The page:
As discussed above, the photographs are relevant as same transaction contextual evidence. Wyatt, 23 S.W.3d at 25. Thus, under Rule 403, they should have been excluded only if their probative value was “substantially outweighed” by one of the specific counterfactors listed in rule 403–here, the danger of unfair prejudice. These exhibits were admitted through Misty Leverett's testimony in which she related that Melodi did not have any bruises or swelling when Leverett left for work the morning Karlos and Melodi were assaulted. Rojas also testified regarding the photographs and stated that Melodi did not have injuries consistent with those depicted in the photographs when Rojas left Melodi and Karlos alone with appellant on the day of the assaults. Thus, the photos are probative to show it was appellant who inflicted the children's serious injuries. Further, they serve to impeach appellant's statement that he did not realize he was hurting the two children and are, therefore, probative of appellant's knowledge and intent. Most importantly, the photographs directly rebut appellant's defensive theory that he only hit the two children with the back of his hand. The jurors could determine for themselves whether the injuries depicted in the photographs of Karlos and Melodi were consistent with having been hit with the back on one's hand or whether they were consistent with being struck with a hard object, such as a flashlight. Tex. Pen.Code § 19.03.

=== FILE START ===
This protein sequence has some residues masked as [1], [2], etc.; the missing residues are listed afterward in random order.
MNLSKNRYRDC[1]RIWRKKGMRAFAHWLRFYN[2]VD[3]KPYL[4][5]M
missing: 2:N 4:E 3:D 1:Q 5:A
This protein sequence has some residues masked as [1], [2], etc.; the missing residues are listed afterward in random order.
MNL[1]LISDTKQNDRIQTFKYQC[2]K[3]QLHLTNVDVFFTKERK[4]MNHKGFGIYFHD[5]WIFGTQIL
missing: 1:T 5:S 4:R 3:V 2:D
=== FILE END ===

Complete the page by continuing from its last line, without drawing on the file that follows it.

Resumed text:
We turn next to the issue of unfair prejudice. None of the photographs of Melodi's injuries are inflammatory, gruesome in nature, or cumulative. While some of them are close-up, they are not especially detailed or large in size. The pictures of four-year-old Melodi's bruises, cuts, swollen areas and black eye are mild indeed in comparison to the photographs of the ten-month-old Karlos. Thus, we conclude that their limited prejudicial effect was not unfair and it did not substantially outweigh their probative value and the trial court did not err in admitting them at trial. Appellant's fourth point of error is overruled.